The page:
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February 23, 1994


Appeal from Circuit Court of Rock Island County. No. 91MR116. Honorable Susan B. Gende, Judge Presiding.

Released for Publication March 24, 1994.

Honorable John T. Mccullough, Presiding Justice, Honorable Thomas R. Rakowski, Justice, Honorable Alfred E. Woodward, Justice, Honorable Kent Slater, Justice, Honorable Philip J. Rarick, Justice

The opinion of the court was delivered by: Woodward

JUSTICE WOODWARD delivered the opinion of the court:

Claimant, Larry Adkins, filed an application for adjustment of claim pursuant to the Occupational Disease's Act (Act) (Ill. Rev. Stat. 1987, ch. 48, par. 172.36 et seq.) Therein he alleged loss of hearing in both ears arising out of and in the course of employment with John Deere Harvester Works (the employer). Claimant did not allege work-related hearing loss beyond August 3, 1987, at which time he began to use hearing protection. The arbitrator found that claimant had sustained a 27.3% loss of hearing in his left ear and 15.17% loss of hearing in his right ear.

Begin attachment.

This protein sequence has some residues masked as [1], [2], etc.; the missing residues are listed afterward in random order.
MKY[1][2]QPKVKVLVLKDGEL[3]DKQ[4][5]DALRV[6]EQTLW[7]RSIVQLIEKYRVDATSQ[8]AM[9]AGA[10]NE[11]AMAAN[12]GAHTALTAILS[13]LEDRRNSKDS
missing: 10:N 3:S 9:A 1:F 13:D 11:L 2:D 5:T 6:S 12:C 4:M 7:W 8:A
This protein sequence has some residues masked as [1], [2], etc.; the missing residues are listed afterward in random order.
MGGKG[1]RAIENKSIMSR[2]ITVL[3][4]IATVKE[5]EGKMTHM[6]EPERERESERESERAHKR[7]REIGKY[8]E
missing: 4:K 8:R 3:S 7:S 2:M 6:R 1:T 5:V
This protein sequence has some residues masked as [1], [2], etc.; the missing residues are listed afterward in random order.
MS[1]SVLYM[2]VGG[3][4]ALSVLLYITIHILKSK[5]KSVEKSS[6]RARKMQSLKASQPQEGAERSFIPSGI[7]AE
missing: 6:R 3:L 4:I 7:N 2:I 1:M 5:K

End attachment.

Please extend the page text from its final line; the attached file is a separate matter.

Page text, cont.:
On review, the Industrial Commission (Commission) adopted the arbitrator's decision. The circuit court confirmed the Commission's decision, and this timely appeal followed.

On appeal, the employer raises two issues, namely, (1) that the Commission's decision was against the manifest weight of the evidence, and (2) the Commission erred in denying the admission of evidence obtained in claimant's work area in October 1989.

Before dealing with these issues, we must address another matter. At oral argument, the employer referred to this court's recent decision of Young v. Industrial Comm'n (1993), 248 Ill. App. 3d 876, 619 N.E.2d 773. Subsequently, the employer filed a motion to cite additional authority, namely, Young. Said motion was granted.

In the brief accompanying its motion, the employer, first contends that Young's formula for determining hearing loss contradicts the one utilized in the instant cause by the arbitrator and the Commission. In Young, the court stated:

"We conclude that under section 8(d)(16)(d), an employer is not liable for any hearing loss attributable to injury arising prior to July 1, 1975, and that compensable hearing loss after July 1, 1975, is that amount of hearing loss occurring after July 1, 1975, in excess of 30 decibels." (Emphasis added.) Young, 248 Ill. App. 3d at 881.

In the cause before us, both the arbitrator and the Commission employed a formula which gave the employer credit only for that portion of the pre-1975 hearing loss which would be compensable under section 8(d)(16)(c). Said section provides that hearing losses of 30 decibels or less constitute no compensable hearing disability.

In his resistance to the employer's motion to cite the Young case, claimant states: